7 March 2017
By Tom Collins
The achievements of ‘Community Training Centres’ nationwide over the past 40 years were yesterday celebrated at a special ruby anniversary event in the Printworks Room of Dublin Castle. Representatives from Community Training Centres in Blackpool and Mayfield, were on hand to receive a specially-commissioned plaque from the Minister for Education and Skills, Richard Bruton TD, who congratulated the centres on their achievements on behalf of young people.
For the past four decades, Community Training Centres nationwide have been providing second-chance education to early school leavers, with over 100,000 young people supported in making the transition to work or further education.
Tim Meagher, Chair of Blackpool Community Youth Training Centre, commented:
“2017 is a very special year as we celebrate the achievements of our community training centres and learners over the years. From the beginning, Community Training Centres had, in general, three significant characteristics which they still retain today. Firstly, we are firmly rooted in our local community. Secondly, programmes are based on experiential learning with recognised qualifications. Thirdly, and perhaps most importantly, the programme is focused on individual learner needs. These principles hold true, and are as apt today, as they ever were despite the very different educational, training, employment and societal landscapes.
“For many young people, when they first came through our doors they had reached a point where life’s possibilities had seemed out of reach. Some had come to feel excluded from areas of life that give us all a sense of meaning and belonging, both in our communities and in the workplace. It has been our greatest honour to be able to support so many young people in developing their skills and nurturing their talents in order to reach their full potential. As a voluntary director, I, along with all our Community Training Centre Boards, am proud to be associated with supporting our learners on their life journey.”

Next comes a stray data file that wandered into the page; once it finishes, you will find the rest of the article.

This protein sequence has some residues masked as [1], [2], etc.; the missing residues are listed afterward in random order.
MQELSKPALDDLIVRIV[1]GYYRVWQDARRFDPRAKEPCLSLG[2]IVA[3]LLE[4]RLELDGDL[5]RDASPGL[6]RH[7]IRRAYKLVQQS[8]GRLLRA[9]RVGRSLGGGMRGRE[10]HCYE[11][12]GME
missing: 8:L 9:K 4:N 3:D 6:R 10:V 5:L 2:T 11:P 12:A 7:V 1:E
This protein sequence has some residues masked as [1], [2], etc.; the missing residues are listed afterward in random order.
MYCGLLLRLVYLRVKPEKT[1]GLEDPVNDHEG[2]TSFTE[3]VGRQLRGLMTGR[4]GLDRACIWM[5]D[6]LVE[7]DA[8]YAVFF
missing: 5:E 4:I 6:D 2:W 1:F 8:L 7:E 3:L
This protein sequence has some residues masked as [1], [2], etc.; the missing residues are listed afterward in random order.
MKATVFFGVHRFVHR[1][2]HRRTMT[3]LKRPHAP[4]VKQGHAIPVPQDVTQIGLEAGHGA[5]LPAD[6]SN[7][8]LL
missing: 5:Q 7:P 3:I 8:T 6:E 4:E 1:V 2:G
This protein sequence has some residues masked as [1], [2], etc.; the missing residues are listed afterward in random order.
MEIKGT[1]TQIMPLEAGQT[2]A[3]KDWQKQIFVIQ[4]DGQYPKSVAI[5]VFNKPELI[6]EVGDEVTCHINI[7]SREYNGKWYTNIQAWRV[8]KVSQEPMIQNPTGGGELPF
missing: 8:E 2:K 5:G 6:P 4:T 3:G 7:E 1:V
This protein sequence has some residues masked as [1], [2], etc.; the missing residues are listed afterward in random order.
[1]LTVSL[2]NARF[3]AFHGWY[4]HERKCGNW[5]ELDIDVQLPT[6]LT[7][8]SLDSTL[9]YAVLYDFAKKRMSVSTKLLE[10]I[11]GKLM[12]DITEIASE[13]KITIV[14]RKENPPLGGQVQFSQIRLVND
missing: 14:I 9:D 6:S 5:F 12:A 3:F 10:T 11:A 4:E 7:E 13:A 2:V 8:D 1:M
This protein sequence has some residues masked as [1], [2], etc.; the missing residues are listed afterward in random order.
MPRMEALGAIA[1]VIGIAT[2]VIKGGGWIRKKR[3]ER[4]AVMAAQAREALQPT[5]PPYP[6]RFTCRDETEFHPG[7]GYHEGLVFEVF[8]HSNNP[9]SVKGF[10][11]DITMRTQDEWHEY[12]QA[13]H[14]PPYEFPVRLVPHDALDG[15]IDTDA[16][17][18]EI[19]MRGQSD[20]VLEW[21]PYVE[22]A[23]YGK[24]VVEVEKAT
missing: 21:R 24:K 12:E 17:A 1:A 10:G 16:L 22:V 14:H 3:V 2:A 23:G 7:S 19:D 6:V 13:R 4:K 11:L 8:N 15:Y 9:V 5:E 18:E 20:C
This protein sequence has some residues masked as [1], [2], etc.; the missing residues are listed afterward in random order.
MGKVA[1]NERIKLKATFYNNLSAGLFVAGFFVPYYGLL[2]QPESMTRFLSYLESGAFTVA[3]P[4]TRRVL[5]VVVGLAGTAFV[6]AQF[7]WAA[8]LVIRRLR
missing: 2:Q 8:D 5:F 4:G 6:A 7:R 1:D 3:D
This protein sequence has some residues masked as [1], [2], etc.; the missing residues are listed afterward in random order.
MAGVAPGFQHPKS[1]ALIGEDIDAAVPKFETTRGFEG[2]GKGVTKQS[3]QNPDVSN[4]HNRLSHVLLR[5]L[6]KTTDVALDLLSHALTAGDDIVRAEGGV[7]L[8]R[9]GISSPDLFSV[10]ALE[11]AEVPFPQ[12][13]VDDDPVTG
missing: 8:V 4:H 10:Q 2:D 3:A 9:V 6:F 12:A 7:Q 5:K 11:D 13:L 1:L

Adapting to Changing Needs
Guss O’Connell, Chairperson of the Irish Association of Community Training Organisations, the national representative body for the network of 35 Community Training Centres nationwide, commented:
“The key element of the success of Community Training Centres has been putting the learner at the core of everything that we do. We work with each person to form a personalised individual learning plan that looks at where they have come from, where they want to get to, and how we are going to get there together. Of course, while this year we celebrate our ruby anniversary, our sights are firmly set on the next 40 years. For as long as young people need our support, we will never stop ensuring that we remain nimble and in touch so that we continue to remain relevant and responsive in adapting to changing needs.”
Community Training Centres are a primary delivery model for the Education Training Boards’ strand of the Youthreach programme. Since 1977, they have been providing a wide range of quality-assured educational, employment training and life skills development programmes in local communities to support early school leavers under 25 years in the transition to further education and the workplace. Community Training Centres are funded by the Department of Education & Skills through SOLAS and local Education and Training Boards.